College Entrance Examinations

In the early years of the United States, students applying to colleges took oral examinations given by professors at the school they wished to attend. As the size of the country grew, individual colleges prepared written examinations. However, this offered no common standard for schools that sent students to several colleges. At the urging of Charles W. Eliot, president of Harvard University, and Nicholas M. Butler, president of Columbia, twelve colleges joined together in 1900 to form the College Entrance Examination Board. Beginning the next year, the C.E.E.B. offered standardized exams for college admissions. Brooklyn teacher L. Leland Locke graded some of these tests, and kept copies of related materials.
This acquisition includes over thirty examinations in mathematics and physics from the period 1901 to 1918, as well as a medieval and modern history exam from 1904. For example, one pamphlet has the examination questions in mathematics for the years 1901 through 1905.
John A. Valentine, The College Board and the School Curriculum, New York: College Entrance Examination Board, 1987.
Currently not on view
Object Name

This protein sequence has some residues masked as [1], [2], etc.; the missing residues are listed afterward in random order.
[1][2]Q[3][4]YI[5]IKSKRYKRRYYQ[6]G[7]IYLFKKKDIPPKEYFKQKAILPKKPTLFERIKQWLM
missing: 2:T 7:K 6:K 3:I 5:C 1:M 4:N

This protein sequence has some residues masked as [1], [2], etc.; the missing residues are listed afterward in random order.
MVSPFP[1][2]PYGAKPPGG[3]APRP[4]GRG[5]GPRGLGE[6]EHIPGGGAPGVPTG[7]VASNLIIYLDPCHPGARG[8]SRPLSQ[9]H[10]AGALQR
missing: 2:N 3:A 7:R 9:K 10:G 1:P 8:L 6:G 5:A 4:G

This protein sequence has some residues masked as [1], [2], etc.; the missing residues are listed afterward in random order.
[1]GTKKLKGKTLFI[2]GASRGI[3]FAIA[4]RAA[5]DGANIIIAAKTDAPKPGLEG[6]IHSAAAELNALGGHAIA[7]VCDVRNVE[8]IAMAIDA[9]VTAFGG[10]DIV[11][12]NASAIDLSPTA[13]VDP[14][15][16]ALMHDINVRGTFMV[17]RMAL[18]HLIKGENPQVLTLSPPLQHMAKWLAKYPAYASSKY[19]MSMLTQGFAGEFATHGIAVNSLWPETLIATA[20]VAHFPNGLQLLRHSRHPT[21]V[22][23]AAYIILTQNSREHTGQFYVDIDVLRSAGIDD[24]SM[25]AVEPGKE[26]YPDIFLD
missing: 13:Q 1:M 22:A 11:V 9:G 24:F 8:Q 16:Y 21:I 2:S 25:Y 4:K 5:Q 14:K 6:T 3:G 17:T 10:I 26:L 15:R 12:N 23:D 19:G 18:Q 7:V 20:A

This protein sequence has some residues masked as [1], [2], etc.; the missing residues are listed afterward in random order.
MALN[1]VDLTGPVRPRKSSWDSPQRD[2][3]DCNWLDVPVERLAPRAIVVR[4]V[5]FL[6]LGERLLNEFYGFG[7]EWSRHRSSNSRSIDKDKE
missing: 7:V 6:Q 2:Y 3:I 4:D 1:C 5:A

tests, group of
date made
College Entrance Examination Board
Physical Description
paper (overall material)
overall: 3.3 cm x 15.5 cm x 23.3 cm; 1 5/16 in x 6 3/32 in x 9 3/16 in
place made
United States: New York, New York
ID Number
accession number
catalog number
Science & Mathematics
Mathematical Association of America Objects
See more items in
Medicine and Science: Mathematics
Mathematical Association of America Objects
Data Source
National Museum of American History, Kenneth E. Behring Center
Credit Line
Gift of Grove City College

Visitor Comments

Add a comment about this object

**Please read before submitting the form**

Have a comment or question about this object to share with the community? Please use the form below. Selected comments will appear on this page and may receive a museum response (but we can't promise). Please note that we generally cannot answer questions about the history, rarity, or value of your personal artifacts.

Have a question about anything else, or would you prefer a personal response? Please visit our FAQ or contact page.

Personal information will not be shared or result in unsolicited e-mail. See our privacy policy.

Enter the characters shown in the image.